Next, you will want to ensure that there are systems and processes in place that allow reporting for any type of lease. Make sure these are in place well ahead of time – it’s no fun to scramble as the deadline approaches.
Third, review your current business operations. These include contracts with your current fleet provider, data from your fleet provider, and controls and systems for your fleet.
Finally, it’s important to work with your external auditors, as they are the ones ultimately responsible for the balance sheet reporting. Your auditors are a great source of guidance to interpret and define these new rules.
Important Dates to Know
The new standard on leases, released by the FASB on February 25, 2016, include the following effective dates:
- December 15, 2018 (Annual Periods) / January 1, 2019 (Calendar Periods) – For public business entities
- December 15, 2019 (Annual Periods) / January 1, 2020 (Calendar Periods) – For all other entities
It should also be noted that early adoption is allowed for all entities. Mark your calendars and be prepared well ahead of time!
Benefits of Leasing/Renting
Even with the new accounting rules, there are many benefits to leasing and/or long-term renting:
- Keep cash in your business. If you rent or lease, you can keep more cash on hand than if you were to buy. No large down payments or cash expenditures.
- Only pay for the usage of the vehicle. Use the vehicle for a specified length of time, then hand over the keys.
- Renting doesn’t tie up your line of credit. But if you were to buy and make payments, that will show up on your credit report.
- Not investing in a depreciating asset. If you buy a vehicle, the second it is purchased it becomes a depreciating asset.
- Cycle your vehicles at the best time. By leasing/renting your vehicles, you are sure to have the latest, cleanest, and best performing vehicles on the market.
- Reduce your administrative burden. No need to have a separate purchasing and selling organization. And, consolidated monthly billing from one vendor.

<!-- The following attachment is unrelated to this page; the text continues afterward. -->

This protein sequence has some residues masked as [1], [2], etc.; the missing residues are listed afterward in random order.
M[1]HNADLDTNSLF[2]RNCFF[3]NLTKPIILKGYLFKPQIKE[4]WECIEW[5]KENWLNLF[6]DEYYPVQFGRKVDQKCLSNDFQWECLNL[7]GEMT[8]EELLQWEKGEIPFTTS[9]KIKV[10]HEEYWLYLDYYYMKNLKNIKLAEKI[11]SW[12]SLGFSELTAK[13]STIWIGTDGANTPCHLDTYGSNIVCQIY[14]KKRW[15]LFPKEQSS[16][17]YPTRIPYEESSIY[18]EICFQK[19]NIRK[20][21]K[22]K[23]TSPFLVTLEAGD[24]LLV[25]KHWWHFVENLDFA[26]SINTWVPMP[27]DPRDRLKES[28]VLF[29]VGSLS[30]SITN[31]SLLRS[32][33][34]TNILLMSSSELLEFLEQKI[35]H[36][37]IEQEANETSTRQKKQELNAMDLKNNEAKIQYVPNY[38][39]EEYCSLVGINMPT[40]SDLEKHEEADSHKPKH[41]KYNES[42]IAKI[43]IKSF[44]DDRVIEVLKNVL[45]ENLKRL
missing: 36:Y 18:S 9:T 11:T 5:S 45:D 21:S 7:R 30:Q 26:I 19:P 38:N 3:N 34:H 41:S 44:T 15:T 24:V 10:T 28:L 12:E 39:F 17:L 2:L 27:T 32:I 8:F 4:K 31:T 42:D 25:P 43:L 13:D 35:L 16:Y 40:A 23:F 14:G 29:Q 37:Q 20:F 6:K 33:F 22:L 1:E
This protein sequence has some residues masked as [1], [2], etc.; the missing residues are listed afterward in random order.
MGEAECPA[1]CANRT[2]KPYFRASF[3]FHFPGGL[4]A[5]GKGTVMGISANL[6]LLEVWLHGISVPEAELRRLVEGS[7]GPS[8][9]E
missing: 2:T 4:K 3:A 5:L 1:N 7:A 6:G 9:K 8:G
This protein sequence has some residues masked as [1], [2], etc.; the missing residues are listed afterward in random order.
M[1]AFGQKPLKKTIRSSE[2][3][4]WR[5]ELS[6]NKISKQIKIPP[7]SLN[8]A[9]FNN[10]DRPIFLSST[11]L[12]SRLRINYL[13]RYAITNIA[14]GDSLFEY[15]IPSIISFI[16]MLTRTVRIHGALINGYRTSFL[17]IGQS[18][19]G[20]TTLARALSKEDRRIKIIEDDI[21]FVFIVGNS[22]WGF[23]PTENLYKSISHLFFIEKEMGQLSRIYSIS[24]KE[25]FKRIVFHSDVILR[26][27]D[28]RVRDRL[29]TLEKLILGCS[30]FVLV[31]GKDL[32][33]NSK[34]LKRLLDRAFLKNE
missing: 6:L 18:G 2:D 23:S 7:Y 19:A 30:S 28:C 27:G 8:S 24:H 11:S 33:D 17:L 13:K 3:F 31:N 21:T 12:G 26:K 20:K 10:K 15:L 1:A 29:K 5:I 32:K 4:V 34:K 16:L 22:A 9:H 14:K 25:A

How Flex Fleet Rental Can Help
According to the new guidance released by the FASB, a “lessee will be required to recognize assets and liabilities for leases with lease terms more than 12 months.” So, any lease or rental with terms less than one year will be exempt from this rule. Flex Fleet Rental does not “lease” its truck inventory, but rather rents for long term. The term typically ranges from four to nine months.
What does this mean for you and your accounting department? If you rent through Flex Fleet Rental, you will not need to include this on your balance sheet. However, if you lease your vehicles longer than 12 months, you will need to.
Janelle Cridland, Senior Accountant at Flex Fleet Rental LLC, weighed in on the topic and said, “More and more companies that currently buy or lease vehicles for longer than a year, will see the benefits of renting their fleet and will likely make the switch. From a finance and accounting perspective, renting vehicles is a no-brainer.”
Although the new accounting rule does not go into effect until 2019/2020, it is wise to start taking the appropriate steps to ensure your organization is prepared ahead of time. To get ready for the change, connect with your finance team, review your current business operations, and work with your external auditors. At that point, you may decide that renting all or part of your vehicle fleet makes more sense than leasing long-term or buying – it’s definitely worth checking in to.